• FAQS
  • FAQs

    Sensitivity can be caused by a number of things. Most often the enamel ( the outside part of the tooth), which covers the living part in the tooth is either worn down, cracked or exposed which can lead to sensitivity. However it can also be caused by tooth decay, fractured teeth, abscesses, missing fillings, receding gums and lack of regular periodontal care (cleaning). Although this list may seem scary, the good news is that often we find that there is a single cause of the sensitivity and a simple solution.

    Gum disease is not painful, that’s why most people are shocked to discover they have gum disease but have had absolutely no pain. The other thing of concern is that decay can progress quite deeply into a tooth without any of the usual warning signs i.e. pain and sensitivity. Even if you have had no gum disease or hardly any fillings in the past and were a regular dental visitor, things can still change. Most people after 18 leave home, either go flatting, travelling, go to university, start working full time, get a mortgage, have kids and their diets and life style changes. Even if you still brush your teeth twice a day and the occasional flossing session, these changes can still lead to decay and gum disease. And you won’t feel any pain. That’s why we really recommend having a checkup as soon as possible so we can catch things early, when the problems are small. This will not only spare you discomfort and pain in the future but money as well. A simple filling is far less costly than a root canal, implant, crown or extraction.

    The problem with wisdom teeth is often there is not enough room in the jaw for them to come through correctly and they often get stuck leading to decay, gum infection and inflammation that can spread to the rest of the jaw and in serious cases can lead to airway obstruction. If you can’t feel them and you have had no pain or problems that is usually a good sign, but they may be stuck deeper and could create problems later on. At our clinic we have the latest jaw digital xray and this can give us a clear view of where your wisdom tooth is sitting. We do these xrays routinely on all our new patient exams. Based on this and our clinical findings we can assess whether you will need to have your wisdom teeth extracted and we can discuss all your options regarding this at your appointment. Remember we’ve have had our wisdom teeth taken out too, so we know from first hand experience what its like to have them taken out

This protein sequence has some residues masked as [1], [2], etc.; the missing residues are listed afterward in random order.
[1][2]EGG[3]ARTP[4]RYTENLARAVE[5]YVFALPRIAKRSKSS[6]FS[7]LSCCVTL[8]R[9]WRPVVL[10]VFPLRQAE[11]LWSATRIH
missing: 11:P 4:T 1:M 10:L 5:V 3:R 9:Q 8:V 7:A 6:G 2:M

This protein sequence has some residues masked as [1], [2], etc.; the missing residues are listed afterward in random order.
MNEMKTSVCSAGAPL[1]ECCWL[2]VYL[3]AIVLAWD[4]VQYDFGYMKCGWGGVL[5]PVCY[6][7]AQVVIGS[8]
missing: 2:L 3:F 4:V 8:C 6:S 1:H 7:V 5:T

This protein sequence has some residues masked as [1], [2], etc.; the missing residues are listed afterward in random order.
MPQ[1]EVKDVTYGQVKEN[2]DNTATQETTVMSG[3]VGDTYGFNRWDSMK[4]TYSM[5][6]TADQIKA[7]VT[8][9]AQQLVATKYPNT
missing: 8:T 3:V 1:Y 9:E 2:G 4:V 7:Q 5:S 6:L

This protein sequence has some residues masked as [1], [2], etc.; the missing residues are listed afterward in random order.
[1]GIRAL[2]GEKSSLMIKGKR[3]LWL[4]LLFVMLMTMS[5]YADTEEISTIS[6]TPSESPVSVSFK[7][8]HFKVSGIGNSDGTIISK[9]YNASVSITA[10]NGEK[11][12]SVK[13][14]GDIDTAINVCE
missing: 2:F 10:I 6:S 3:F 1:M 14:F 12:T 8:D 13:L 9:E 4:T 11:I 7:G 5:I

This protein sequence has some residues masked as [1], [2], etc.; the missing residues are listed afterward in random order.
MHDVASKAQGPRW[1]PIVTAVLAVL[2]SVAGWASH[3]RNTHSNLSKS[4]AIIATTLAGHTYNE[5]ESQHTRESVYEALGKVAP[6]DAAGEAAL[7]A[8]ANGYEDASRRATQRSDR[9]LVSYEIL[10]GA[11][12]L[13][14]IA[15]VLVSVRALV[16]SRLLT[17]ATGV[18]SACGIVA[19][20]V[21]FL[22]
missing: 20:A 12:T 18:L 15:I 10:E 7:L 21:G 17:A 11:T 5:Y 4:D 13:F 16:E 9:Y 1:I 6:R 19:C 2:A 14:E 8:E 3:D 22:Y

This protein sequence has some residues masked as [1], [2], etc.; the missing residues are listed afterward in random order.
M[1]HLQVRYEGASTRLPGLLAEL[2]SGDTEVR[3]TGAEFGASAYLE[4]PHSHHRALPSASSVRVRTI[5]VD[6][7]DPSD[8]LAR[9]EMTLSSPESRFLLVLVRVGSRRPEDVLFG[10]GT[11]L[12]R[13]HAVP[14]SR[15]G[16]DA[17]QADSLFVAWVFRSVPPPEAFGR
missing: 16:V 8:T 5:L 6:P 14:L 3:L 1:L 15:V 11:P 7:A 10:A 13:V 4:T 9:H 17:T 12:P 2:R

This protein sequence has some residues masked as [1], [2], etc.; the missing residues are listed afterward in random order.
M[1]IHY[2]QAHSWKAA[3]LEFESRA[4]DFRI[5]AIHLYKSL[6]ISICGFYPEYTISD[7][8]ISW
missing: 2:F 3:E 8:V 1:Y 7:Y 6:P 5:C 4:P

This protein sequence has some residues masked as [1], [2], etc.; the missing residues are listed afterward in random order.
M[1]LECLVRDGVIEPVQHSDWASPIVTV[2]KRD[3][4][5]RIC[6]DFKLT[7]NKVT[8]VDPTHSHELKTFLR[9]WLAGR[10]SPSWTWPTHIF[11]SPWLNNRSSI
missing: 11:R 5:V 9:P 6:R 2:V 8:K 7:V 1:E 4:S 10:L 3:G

We usually can tell whether your child will needs braces by the time all their baby teeth have come out. But it is best to have an orthodontic (braces) assessment done at the same time as the checkup by the time they are 9 years old. Not only can we spot any abnormal oral development but if early treatment is necessary this is usually the time to do it. We work closely with a great specialist orthodontic team and if needed can make a referral.

    We get asked this a lot and often along with that, are baby teeth important ? Baby teeth are very important not only for eating, speaking and appearance but they set the stage for healthy adult teeth in the future. If a baby tooth is lost early, this can result in crowding and problems in adult teeth later on. Therefore, it is recommended that your child should see a dentist after their first tooth has come through which is usually at around their first birthday. This is a standard recommendation in Australia and overseas and yes, this sounds early but it gives us an opportunity to have a look around the mouth and make sure that normal oral development is occurring. It also allows us to give you some advice on prevention and discuss any questions you may have including teething, feeding practices, grinding, dummy use and injuries to baby teeth.

    This is another very common question. The great news is that dentistry has come a long way in terms of anesthetics, injection techniques, materials and equipment. Dentistry has never been this good. And with the different sedation options that we can offer, treatments can be carried out in either single or multiple appointments. The best thing to do is to come in for an exam. We will take some xrays, have a good look around your mouth and make a plan with you regarding the treatment and any sedation that you may require. We strongly believe in progressive dental care, which means that we are not going to slap (brain is not working, I know, couldn’t think of another word ) you with a very big and costly treatment plan, but we will work with you on firstly the most critical issues and then move onto stabilising everything in your mouth. From there we can achieve an aesthetic, stable result whether that is dentures, implants, crowns, bridges, fillings or a combination of these.

    Sometimes, dental pain only occurs in response to eating certain kinds of food, when you eat or drink something cold, or when you brush your teeth. This sort of pain is usually a signal that something requires attention and, if ignored, the issue can deteriorate and the outcome can be much more painful and require urgent treatment. Any pain you experience in your mouth should be examined by a dental professional as soon as you can get into a clinic and treatment may be simple and straightforward – which is much better than if it is ignored and allowed to deteriorate.